Energy drinks in different light

Energy drinks in different light

In today’s article we will focus on the topic of energy drinks, as in practice we meet more and more young people and children who like to consume them. We decided to cover this topic because only few people know what energy drinks are and how they affect our body.

Some history:

Employers in Japan wanted to keep their employees as fit as possible, so they could continue working and the average production would not decrease. However, they were only humans and often hard manual workers. Therefore, it is not surprising that, like any human being, they were subject to fatigue during physical exertion.

However, employers understandably didn’t like that, so they needed something that would keep workers awake longer and increase their performance. And so, in 1962 energy drinks came to world, in form we know them nowadays.

What exactly are energy drinks?

Energy drinks are non-alcoholic drinks that are sold for the purpose of increased energy, stamina, sports performance, or concentration. They differ from other soft drinks because of their high caffeine content (50 to 500 mg, Redbull 80) and are often supplemented with other substances as taurine, guarana, ginseng, and others.

These drinks represent a risk especially for young a healthy individual and can be one of the causes of obesity or cardiovascular diseases. They are becoming more and more popular among young people, with most of them consuming them mainly for the taste or combination with alcohol. Young adults make approx. 2/3 of the energy drink market.

What effect do they have on the human body?

Energy drinks have an effect to a certain extent on almost entire organism.

They affect, for example:

  • central nervous system
  • cardiovascular diseases
  • tooth decay
  • obesity
  • diabetes mellitus
  • ADHD

Energy drinks contain several components that independently cause body to become dependent on these substances. Their combination increases the risk of addiction. These are mainly caffeine, taurine and less significantly contained sugars.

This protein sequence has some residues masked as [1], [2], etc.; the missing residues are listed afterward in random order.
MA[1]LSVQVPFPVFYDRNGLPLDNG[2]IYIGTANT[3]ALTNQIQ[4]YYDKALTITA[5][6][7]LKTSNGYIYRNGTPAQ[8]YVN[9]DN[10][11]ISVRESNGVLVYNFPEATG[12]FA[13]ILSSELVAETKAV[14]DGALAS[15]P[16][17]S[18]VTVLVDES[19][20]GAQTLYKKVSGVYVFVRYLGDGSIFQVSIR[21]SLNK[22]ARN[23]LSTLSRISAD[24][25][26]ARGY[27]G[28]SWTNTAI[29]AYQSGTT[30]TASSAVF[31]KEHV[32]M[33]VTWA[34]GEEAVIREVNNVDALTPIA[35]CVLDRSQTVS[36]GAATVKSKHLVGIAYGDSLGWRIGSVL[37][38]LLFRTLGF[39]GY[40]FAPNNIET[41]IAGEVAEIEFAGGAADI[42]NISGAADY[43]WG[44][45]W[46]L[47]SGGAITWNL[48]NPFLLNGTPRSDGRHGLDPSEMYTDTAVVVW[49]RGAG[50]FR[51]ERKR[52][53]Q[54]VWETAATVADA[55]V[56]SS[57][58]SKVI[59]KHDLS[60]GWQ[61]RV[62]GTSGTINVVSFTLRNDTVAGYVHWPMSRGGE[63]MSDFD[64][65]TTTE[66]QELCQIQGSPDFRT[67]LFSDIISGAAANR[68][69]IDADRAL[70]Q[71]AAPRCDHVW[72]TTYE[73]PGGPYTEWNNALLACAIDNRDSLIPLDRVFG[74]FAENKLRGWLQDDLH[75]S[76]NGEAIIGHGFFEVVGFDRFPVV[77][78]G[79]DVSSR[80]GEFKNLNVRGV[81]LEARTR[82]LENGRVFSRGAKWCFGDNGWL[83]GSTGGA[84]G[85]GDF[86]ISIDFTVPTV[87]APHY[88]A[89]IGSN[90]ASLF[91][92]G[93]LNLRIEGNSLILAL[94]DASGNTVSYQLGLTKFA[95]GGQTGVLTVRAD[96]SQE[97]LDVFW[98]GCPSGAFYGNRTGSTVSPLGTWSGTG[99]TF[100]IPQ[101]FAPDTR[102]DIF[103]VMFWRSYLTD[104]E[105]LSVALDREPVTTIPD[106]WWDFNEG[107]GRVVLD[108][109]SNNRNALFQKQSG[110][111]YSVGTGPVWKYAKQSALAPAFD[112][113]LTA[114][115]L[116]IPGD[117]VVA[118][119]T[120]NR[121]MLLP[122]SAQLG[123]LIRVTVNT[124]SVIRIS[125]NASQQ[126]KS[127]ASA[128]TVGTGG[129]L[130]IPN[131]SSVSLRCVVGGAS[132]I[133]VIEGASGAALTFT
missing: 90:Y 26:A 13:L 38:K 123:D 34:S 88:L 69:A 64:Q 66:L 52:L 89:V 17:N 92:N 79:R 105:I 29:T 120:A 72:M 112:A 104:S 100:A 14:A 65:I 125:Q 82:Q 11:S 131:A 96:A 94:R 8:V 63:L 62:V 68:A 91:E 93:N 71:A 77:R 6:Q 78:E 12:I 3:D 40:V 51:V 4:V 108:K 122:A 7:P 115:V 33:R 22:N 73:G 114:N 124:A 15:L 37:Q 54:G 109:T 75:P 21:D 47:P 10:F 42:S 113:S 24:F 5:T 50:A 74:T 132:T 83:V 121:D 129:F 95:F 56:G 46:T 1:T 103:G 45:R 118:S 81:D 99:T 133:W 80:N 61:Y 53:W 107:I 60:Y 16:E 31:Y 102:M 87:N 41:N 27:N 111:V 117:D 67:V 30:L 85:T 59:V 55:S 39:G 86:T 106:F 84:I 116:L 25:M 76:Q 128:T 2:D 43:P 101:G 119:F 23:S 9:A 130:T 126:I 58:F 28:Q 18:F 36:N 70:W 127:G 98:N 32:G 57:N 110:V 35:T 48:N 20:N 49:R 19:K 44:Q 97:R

Symptoms of overdose:

  • restlessness, anxiety, fear, panic disorders
  • insomnia
  • excessive sweating
  • high blood pressure, headaches, visual disturbances
  • heart rhythm disorders
  • heart failure, death
  • accelerated and shallow breathing to respiratory disorders

 

Withdrawal symptoms

  • redness in the face
  • excessive sweating
  • psychomotor restlessness
  • irritability, aggressiveness
  • confusion to hallucinations
  • limb tremors
  • nausea, vomiting

Interesting facts:

  • As of 2016, the global consumption of energy drinks was over 11 billion liters per year
  • Once can of coca cola contains about 30 mg of caffeine, a cup of coffee contains up to 100 mg of caffeine, and an energy drink has an average of 80 to 100 mg of caffeine
  • In some countries, the sale and consumption of energy drinks is prohibited under the age of 18, as in the case with tobacco products. For example, in Sweden, this limit is shifted to 15 years
  • In Denmark, Turkey and Uruguay there is a complete ban on the sale and consumption of energy drinks due to their negative impact on health

Sources:

  1. Kemps, E., Tiggemann, M., Cibich, M., & Cabala, A. (2019). Cognitive bias modification for energy drink cues. PLoS ONE, 14(12), e0226387.
  2. Simulescu, V., Ilia, G., Macarie, L., & Merghes, P. (2019). Sport and energy drinks consumption before, during and after training. Science & Sports, 34(1), 3–9.
  3. Statista Research Department (2016). Sales volume of energy drinks worldwide 2015/2018. Retrieved 19. 5. 2020 from the World Wide Web: https://www.statista.com/statistics/639965/sales-volumeenergy-drinks-worldwide
  4. Sýkorová, Lucia. 2020. Energetické nápoje: Ako ich zloženie vplýva na zdravie? + Riziká. In Zdravoteka. [online]